You'd think that post-National Robotics Week, there'd be some sort of lull or something, where we'd all get to catch our breath and take a little break from robots for a few days. But no, that's not how it works. Robots are unstoppable, and they've been throwing awesome videos at us all week along.
Start your weekend off right by contributing to a good cause: Coralbots (currently a project on Kickstarter) is a way to potentially use robots to help repopulate coral reefs that have been damaged by the terrible terribleness of us humans:
I'll be the first to admit that the rewards aren't that enticing, and $107,000 is a lot of money. But, that's just what it's going to cost to equip a submersible robot with the manipulators, vision systems, and brains that it takes to replant coral. If the first test is a success, enough of these little bots may eventually be able to bring life back to dead reefs all over the world.
iCub hasn't learned how to walk yet, so skip ahead to about 3:20 in this video to see how he gets around. Spoiler alert: GIANT ROOMBA!!!
[ RobotCub ]
You know what this weekend is, right?
Here's some of what you'll be missing if you wimp out and don't show up in San Mateo:
[ RoboGames ]
You'll see some of this kind of thing too:
Check out this demo video of a bunch of Lockheed Martin's unmanned aerial systems. As you watch it, think about how most of the smaller drones here are really not that much more advanced than a hobby-grade system that you can build out of open source parts. It's kind of amazing.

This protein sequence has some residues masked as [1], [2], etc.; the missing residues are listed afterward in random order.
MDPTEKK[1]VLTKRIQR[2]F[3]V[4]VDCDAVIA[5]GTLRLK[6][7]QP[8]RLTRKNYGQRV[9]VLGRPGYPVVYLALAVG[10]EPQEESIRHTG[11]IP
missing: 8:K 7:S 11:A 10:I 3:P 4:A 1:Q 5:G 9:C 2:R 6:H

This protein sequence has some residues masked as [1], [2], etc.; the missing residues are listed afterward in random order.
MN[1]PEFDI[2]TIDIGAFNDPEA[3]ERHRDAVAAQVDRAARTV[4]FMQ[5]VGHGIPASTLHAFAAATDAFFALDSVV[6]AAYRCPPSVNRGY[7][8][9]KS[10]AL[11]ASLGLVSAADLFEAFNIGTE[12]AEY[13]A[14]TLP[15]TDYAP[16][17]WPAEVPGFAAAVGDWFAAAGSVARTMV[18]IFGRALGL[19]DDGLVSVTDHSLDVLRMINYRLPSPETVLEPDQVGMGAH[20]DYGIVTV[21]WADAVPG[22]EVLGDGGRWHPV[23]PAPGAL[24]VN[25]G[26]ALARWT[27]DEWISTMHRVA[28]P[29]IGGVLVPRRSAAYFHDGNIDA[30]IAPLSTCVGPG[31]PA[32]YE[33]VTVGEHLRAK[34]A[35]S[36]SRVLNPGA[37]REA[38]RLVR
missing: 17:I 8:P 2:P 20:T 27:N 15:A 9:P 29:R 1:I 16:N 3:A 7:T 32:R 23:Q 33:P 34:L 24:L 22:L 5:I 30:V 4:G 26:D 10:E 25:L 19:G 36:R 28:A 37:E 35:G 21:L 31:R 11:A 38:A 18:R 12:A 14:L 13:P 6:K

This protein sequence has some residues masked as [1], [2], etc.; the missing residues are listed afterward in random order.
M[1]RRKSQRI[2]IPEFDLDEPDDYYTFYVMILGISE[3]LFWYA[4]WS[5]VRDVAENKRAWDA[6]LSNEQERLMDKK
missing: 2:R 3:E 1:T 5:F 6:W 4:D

[ Lockheed Martin ]
This is brilliant: give some adorable little robots (called BlabDroids, apparently) cameras, and task them with filming their own documentary, asking questions of whoever decides to pick them up and chat with them:
Here's a preview of some of the footage, which will eventually be edited (by humans) into a short film:
Via [ Wired ]
SkySweeper is a novel design for a simple (and mostly 3D printed) cable and powerline inspection robot that costs under $1k and works like an elbow:
The only issue with this robot is the issue that you find with just about every powerline inspection robot: it has to somehow figure out a way to get around towers in order to be really useful. With a design this novel, though, we're optimistic that graduate student Nick Morozovsky will be able to figure something out.
We never, ever, ever get tired of watching robotic flapping wing insects fly around.
[ DelFly ]
We're not on Mars (yet), but Curiosity is! Here's your Curiosity Rover Report:
[ MSL ]
PR2 is not especially well known for its hearing. But cut the bot some slack- it just needs better ears. The 8Sounds and ManyEars project puts open source hardware and software together to endow PR2 (or any other robot running ROS) with an inexpensive array of eight microphones that can be used for sound localization:
[ Willow Garage ]
The best way to get a planetary rover to the top of a mountain is to fly it there. Meet ROVCopter (it's not actually called that), a UAV that can carry a rover up to a high altitude and then drop it off:
If you code a robot to create abstract art, does that make the art any less abstract? Or any less artistic? Watch BNJMN at work, and decide for yourself:
And let's wrap things up with an excellent video on swarm robotics from the Natural Robotics Lab at the University of Sheffield: